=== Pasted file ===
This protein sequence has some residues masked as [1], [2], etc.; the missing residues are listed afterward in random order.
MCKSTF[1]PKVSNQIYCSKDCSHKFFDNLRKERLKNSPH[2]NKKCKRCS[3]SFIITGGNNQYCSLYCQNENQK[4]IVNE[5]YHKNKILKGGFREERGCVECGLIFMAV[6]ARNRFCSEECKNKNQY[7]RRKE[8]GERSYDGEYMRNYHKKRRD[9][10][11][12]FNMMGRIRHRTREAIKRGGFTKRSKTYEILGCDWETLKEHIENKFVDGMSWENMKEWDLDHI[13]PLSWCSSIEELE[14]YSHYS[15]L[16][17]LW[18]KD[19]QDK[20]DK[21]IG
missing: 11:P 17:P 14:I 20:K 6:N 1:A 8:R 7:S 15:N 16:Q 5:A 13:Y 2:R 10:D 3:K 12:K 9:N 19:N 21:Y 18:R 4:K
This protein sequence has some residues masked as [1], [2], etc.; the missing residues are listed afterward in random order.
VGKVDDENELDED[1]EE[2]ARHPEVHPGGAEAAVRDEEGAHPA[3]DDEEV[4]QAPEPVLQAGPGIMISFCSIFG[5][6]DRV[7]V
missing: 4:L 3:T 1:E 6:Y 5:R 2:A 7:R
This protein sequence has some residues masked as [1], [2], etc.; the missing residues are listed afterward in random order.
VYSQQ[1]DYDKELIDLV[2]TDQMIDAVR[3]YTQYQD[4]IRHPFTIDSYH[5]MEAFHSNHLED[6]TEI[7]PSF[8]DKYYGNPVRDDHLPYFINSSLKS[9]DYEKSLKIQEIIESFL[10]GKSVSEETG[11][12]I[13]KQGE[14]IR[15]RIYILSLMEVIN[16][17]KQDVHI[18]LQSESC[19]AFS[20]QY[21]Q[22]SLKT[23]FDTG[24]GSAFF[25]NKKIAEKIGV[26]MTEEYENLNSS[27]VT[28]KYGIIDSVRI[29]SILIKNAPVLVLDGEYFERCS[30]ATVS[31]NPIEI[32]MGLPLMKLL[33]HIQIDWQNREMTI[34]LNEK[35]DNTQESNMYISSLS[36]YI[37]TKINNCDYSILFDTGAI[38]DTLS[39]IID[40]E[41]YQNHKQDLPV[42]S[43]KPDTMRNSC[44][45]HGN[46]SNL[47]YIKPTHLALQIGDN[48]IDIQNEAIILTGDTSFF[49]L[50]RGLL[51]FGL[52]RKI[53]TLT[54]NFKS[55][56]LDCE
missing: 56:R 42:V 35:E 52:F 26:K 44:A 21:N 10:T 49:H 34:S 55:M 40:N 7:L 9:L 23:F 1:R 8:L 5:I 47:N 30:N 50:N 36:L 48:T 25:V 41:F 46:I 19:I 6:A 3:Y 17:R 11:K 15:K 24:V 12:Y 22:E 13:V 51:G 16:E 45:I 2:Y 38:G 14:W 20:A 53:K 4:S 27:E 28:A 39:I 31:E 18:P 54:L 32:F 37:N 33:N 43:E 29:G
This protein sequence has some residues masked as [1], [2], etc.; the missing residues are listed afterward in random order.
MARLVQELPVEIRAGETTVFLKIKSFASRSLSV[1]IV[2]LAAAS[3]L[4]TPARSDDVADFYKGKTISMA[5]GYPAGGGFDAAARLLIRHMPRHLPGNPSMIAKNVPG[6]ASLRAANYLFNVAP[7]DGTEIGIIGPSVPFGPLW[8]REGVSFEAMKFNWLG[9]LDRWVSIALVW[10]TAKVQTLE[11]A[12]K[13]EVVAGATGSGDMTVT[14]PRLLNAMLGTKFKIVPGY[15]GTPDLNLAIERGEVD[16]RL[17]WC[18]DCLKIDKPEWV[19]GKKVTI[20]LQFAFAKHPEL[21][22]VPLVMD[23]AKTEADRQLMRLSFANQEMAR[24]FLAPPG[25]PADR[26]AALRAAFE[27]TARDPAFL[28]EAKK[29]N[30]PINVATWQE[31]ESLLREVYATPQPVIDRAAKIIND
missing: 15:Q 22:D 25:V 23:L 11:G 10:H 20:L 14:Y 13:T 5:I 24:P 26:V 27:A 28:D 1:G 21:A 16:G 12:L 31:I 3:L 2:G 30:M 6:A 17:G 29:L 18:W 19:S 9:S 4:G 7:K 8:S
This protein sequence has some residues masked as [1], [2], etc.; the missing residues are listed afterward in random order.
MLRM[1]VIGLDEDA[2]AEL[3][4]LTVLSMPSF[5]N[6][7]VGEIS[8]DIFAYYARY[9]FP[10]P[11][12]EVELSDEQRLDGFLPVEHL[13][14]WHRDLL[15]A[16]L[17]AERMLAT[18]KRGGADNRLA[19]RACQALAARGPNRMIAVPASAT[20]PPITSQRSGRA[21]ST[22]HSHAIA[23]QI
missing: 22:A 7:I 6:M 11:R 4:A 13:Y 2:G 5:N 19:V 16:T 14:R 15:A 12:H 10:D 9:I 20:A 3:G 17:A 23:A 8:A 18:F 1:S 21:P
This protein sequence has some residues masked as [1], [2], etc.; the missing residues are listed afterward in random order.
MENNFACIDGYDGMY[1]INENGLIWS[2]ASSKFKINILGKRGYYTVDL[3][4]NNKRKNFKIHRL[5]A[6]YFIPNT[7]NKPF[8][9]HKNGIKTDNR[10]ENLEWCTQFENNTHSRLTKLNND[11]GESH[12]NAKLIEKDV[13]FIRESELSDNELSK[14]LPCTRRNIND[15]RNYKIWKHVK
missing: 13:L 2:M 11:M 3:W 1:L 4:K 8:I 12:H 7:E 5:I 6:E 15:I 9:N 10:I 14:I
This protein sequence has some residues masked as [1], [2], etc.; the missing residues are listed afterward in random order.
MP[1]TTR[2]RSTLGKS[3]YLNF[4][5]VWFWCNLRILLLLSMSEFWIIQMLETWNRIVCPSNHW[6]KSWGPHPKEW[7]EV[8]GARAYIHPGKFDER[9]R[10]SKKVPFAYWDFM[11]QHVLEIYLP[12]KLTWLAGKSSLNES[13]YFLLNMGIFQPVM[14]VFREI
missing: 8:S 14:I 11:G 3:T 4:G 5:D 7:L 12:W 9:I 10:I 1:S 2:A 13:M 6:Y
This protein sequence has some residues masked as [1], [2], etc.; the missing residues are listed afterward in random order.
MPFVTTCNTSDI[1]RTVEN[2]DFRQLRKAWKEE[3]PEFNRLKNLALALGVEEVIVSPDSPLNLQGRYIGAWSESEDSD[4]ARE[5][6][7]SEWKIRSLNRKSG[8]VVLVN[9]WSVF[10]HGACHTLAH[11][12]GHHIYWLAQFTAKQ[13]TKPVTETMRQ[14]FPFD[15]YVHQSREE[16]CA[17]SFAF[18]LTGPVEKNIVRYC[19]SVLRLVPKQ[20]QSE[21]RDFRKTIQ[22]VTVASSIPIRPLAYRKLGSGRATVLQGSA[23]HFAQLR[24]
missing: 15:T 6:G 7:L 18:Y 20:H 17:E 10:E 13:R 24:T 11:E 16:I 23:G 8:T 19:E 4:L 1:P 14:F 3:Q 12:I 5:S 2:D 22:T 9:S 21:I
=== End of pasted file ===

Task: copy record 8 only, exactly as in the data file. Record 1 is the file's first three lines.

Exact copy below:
This protein sequence has some residues masked as [1], [2], etc.; the missing residues are listed afterward in random order.
MPFVTTCNTSDI[1]RTVEN[2]DFRQLRKAWKEE[3]PEFNRLKNLALALGVEEVIVSPDSPLNLQGRYIGAWSESEDSD[4]ARE[5][6][7]SEWKIRSLNRKSG[8]VVLVN[9]WSVF[10]HGACHTLAH[11][12]GHHIYWLAQFTAKQ[13]TKPVTETMRQ[14]FPFD[15]YVHQSREE[16]CA[17]SFAF[18]LTGPVEKNIVRYC[19]SVLRLVPKQ[20]QSE[21]RDFRKTIQ[22]VTVASSIPIRPLAYRKLGSGRATVLQGSA[23]HFAQLR[24]
missing: 15:T 6:G 7:L 18:Y 20:H 17:E 10:E 13:R 24:T 11:E 16:I 23:G 8:T 19:E 4:L 1:P 14:F 3:Q 12:I 5:S 2:D 22:T 9:S 21:I